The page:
I’ve never been good at fake – I’d rather know facts and then decide for myself. That’s just how I am. Show me your ugly and I’ll tell you if I can deal with it. You’d be surprised what I can deal with. Friendships are very precious to me. I don’t have many really deep ones but the ones I do have I’m thankful for. I’d like to share a story with you today, if you’re open to it, dear blog reader.
I shouldn’t be here. Yep. I was born dead. Beyond dead, actually. “White asphyxiated”, according to my mum, and she should know – as a midwife in the east end of London during her early years, she had adventures that would make your hair stand on end. Brave woman. Strong. Persistent. But she didn’t get around to telling me I was born dead for many years.
The humbling thing is that my good friend M happened to share one day in a moment of weakness that she was born dead. Being a very immature Christian at the time I found this fact intriguing, and would introduce her to friends with, “This is my friend M, and she was born dead…” Callous, I know. But as the old folks say, if I knew better I’d do better. Or, to quote Forrest Gump, stupid is as stupid does. And boy, that was me. Then, out of the blue, at the tender age of 40 something, my mother announced that I was too! I was flabbergasted. How could this be? Nothing that exciting had ever happened in my mundane life as far back as I could remember. Talk about eating crow. I now had to say, “This is my friend M, and she was born dead – but then again, so was I…” Some people will tell you that explains a few things… not about her, but about me…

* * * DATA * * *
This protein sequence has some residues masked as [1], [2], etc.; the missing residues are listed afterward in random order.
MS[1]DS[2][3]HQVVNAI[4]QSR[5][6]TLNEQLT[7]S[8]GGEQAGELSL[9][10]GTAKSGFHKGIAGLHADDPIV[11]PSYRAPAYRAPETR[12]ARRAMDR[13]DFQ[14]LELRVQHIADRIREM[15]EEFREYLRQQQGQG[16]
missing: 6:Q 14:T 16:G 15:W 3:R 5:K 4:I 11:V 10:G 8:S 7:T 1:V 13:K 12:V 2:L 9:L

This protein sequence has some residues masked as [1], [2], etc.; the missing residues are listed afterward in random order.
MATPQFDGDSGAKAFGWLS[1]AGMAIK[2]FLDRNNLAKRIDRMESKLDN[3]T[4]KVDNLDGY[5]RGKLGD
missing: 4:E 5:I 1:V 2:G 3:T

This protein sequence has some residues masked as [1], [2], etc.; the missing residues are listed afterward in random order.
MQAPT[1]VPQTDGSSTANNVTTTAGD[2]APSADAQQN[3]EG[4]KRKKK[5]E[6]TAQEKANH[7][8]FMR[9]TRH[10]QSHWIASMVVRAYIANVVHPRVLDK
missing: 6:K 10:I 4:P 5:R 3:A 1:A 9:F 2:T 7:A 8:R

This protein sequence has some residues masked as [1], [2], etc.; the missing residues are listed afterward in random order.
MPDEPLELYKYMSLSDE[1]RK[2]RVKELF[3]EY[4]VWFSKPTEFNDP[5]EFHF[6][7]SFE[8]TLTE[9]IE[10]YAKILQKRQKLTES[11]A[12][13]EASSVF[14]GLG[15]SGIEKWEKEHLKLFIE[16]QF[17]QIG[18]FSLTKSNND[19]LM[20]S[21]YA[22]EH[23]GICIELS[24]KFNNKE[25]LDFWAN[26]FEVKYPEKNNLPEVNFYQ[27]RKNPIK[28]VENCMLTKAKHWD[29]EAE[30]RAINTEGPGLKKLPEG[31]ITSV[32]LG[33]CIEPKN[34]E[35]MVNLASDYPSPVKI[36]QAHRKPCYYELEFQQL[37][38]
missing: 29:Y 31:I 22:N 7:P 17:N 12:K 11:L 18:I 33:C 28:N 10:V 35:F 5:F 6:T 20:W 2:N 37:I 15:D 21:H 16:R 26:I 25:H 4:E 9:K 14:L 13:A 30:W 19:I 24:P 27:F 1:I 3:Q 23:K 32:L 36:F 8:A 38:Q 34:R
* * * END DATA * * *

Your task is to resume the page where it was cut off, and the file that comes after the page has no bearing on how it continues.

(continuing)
Being a child of a single mother is never easy. On the finances, but also on the emotions. Mother Teresa said you cannot give to the outside what you do not have on the inside. When you’re hurting you can’t help but hurt those around you, despite your best intentions. So for all those friends out there that I’ve never met yet, I want to encourage you. Pain is a universal emotion. It’s OK to feel that pain. It means you’ve not shut yourself off from the world and can still relate to those around you. Use it to your advantage. Reach out and touch someone. Take that pain, and turn it into gain.
One more thing. As anyone who goes to CLuv will know by now there’s the most incredible song the choir is singing right now called, rather innocently, Great Are You Lord. We were singing it for two full weeks before it hit me. What hit you? I’m glad you asked, dear blog reader. The first line of the verse: It’s Your breath… in my lungs…
“You give hope, You restore… every heart that is broken…” would have made me go ballistic. Three years ago. It still does, to some extent. But now, I’m in a different place. Knowing you were born dead will change your perception of life in a very deep way if you let it. As we were singing this song the third week I had a literal vision of God breathing life into Adam, and it wasn’t a huge step to see a tiny baby, dead as a doornail, lying on a hospital table some place in England with that same God breathing that same life. Into me. Life has become so precious to me. Even on my worst days, and yes, I do have them, tho I don’t let it show as much as I used to, I know every day of life I’ve been given is a slap in the face to my enemy, the one Papa calls “the accuser of the bretheren”. Or sisteren, as the case may be. How cool is that? So if you see me lose it in Praise and Worship from time to time, humour me will ya? I’m a walking miracle.
Kari, the lively and lovin’ it!
original content, copyright © 2000, karigraceplace.com, all rights reserved